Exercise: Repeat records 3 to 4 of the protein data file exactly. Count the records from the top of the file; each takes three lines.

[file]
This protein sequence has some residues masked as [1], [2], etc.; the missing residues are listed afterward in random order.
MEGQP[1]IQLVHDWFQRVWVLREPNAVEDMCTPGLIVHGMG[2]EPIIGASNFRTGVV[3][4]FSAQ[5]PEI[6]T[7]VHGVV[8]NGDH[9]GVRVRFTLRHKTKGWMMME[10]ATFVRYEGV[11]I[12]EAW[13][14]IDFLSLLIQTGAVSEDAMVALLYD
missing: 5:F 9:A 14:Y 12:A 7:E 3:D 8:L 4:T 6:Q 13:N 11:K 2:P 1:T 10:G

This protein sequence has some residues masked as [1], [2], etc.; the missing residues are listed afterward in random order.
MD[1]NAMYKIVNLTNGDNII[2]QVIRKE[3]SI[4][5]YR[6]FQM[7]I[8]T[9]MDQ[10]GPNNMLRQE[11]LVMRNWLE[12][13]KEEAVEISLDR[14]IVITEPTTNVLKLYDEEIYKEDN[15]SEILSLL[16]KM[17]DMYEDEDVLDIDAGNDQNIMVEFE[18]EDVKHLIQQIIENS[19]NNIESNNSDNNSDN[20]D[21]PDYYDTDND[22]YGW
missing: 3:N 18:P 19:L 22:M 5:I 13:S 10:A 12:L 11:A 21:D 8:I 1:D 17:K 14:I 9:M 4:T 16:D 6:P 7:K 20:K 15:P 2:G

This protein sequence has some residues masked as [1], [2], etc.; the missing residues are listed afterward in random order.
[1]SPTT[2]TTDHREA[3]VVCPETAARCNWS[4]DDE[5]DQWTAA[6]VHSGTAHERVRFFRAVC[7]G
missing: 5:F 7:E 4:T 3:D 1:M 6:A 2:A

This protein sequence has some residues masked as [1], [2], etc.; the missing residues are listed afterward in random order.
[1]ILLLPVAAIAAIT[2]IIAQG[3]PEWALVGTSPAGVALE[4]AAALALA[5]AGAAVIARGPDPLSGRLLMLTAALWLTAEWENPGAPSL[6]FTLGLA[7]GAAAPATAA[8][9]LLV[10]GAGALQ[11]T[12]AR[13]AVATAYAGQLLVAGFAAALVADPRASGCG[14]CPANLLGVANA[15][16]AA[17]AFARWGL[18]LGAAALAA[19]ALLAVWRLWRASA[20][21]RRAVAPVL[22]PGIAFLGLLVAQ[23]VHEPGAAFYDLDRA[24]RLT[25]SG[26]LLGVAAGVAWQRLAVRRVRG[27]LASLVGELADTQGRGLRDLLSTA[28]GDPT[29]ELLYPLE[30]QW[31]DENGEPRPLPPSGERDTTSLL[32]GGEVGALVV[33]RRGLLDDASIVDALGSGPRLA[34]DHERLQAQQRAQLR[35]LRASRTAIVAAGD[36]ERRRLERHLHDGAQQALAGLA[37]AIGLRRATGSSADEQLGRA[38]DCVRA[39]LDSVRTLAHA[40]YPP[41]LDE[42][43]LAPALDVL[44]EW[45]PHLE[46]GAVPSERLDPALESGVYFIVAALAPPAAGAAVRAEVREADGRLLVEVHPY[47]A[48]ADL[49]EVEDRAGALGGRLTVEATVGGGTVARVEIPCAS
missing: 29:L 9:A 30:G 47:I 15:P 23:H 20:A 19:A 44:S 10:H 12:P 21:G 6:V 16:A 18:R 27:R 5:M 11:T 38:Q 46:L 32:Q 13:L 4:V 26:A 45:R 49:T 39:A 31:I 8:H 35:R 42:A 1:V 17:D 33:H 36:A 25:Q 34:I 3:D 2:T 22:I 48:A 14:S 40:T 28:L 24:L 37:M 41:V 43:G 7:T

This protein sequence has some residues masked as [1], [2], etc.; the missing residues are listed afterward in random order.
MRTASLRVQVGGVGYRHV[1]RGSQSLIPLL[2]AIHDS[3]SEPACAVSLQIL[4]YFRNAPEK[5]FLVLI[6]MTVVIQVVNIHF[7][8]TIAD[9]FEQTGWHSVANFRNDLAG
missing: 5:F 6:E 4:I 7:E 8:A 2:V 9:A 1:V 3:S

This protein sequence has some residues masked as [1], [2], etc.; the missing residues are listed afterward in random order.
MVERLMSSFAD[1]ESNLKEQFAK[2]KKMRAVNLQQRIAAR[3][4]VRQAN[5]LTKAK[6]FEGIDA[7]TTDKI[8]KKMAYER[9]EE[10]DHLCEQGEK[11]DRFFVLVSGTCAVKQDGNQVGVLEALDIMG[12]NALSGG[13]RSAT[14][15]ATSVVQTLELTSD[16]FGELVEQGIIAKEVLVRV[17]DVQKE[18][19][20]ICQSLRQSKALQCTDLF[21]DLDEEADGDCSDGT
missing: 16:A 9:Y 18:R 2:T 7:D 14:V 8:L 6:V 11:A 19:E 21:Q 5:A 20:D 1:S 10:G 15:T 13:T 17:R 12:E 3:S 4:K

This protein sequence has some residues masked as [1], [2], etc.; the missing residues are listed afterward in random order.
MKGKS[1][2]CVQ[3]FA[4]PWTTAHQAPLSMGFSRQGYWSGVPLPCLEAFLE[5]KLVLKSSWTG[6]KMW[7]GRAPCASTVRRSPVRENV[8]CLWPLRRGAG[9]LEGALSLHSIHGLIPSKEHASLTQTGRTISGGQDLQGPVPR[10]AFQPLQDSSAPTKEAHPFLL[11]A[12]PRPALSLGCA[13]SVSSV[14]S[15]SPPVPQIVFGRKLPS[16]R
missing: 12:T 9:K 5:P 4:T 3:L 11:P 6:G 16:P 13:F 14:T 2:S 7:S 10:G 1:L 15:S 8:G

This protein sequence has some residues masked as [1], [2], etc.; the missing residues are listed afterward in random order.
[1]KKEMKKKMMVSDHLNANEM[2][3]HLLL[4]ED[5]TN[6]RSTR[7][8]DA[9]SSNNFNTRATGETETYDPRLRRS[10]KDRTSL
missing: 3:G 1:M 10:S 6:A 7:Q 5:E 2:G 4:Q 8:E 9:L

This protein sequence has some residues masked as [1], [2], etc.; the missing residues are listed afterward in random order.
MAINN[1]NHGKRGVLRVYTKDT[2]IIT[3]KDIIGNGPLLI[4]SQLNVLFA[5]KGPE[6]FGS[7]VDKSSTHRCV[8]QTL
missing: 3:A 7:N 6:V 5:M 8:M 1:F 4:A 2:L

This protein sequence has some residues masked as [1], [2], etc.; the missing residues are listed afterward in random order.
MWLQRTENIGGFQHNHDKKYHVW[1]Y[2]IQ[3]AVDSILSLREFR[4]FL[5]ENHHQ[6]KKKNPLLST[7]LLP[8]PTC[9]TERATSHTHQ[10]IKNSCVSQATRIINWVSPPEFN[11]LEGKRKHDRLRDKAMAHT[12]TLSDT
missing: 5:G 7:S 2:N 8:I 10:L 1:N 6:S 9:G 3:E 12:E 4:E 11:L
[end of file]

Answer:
This protein sequence has some residues masked as [1], [2], etc.; the missing residues are listed afterward in random order.
[1]SPTT[2]TTDHREA[3]VVCPETAARCNWS[4]DDE[5]DQWTAA[6]VHSGTAHERVRFFRAVC[7]G
missing: 5:F 7:E 4:T 3:D 1:M 6:A 2:A

This protein sequence has some residues masked as [1], [2], etc.; the missing residues are listed afterward in random order.
[1]ILLLPVAAIAAIT[2]IIAQG[3]PEWALVGTSPAGVALE[4]AAALALA[5]AGAAVIARGPDPLSGRLLMLTAALWLTAEWENPGAPSL[6]FTLGLA[7]GAAAPATAA[8][9]LLV[10]GAGALQ[11]T[12]AR[13]AVATAYAGQLLVAGFAAALVADPRASGCG[14]CPANLLGVANA[15][16]AA[17]AFARWGL[18]LGAAALAA[19]ALLAVWRLWRASA[20][21]RRAVAPVL[22]PGIAFLGLLVAQ[23]VHEPGAAFYDLDRA[24]RLT[25]SG[26]LLGVAAGVAWQRLAVRRVRG[27]LASLVGELADTQGRGLRDLLSTA[28]GDPT[29]ELLYPLE[30]QW[31]DENGEPRPLPPSGERDTTSLL[32]GGEVGALVV[33]RRGLLDDASIVDALGSGPRLA[34]DHERLQAQQRAQLR[35]LRASRTAIVAAGD[36]ERRRLERHLHDGAQQALAGLA[37]AIGLRRATGSSADEQLGRA[38]DCVRA[39]LDSVRTLAHA[40]YPP[41]LDE[42][43]LAPALDVL[44]EW[45]PHLE[46]GAVPSERLDPALESGVYFIVAALAPPAAGAAVRAEVREADGRLLVEVHPY[47]A[48]ADL[49]EVEDRAGALGGRLTVEATVGGGTVARVEIPCAS
missing: 29:L 9:A 30:G 47:I 15:P 23:H 20:A 19:A 44:S 10:H 12:P 21:G 6:V 16:A 18:R 27:R 5:M 11:T 38:Q 46:L 32:Q 13:L 4:V 26:A 45:R 49:T 39:A 31:I 8:H 35:R 42:A 1:V 17:D 33:H 36:A 25:Q 34:I 3:D 2:T 22:I 48:A 14:S 40:T 28:L 24:L 37:M 41:V 43:G 7:T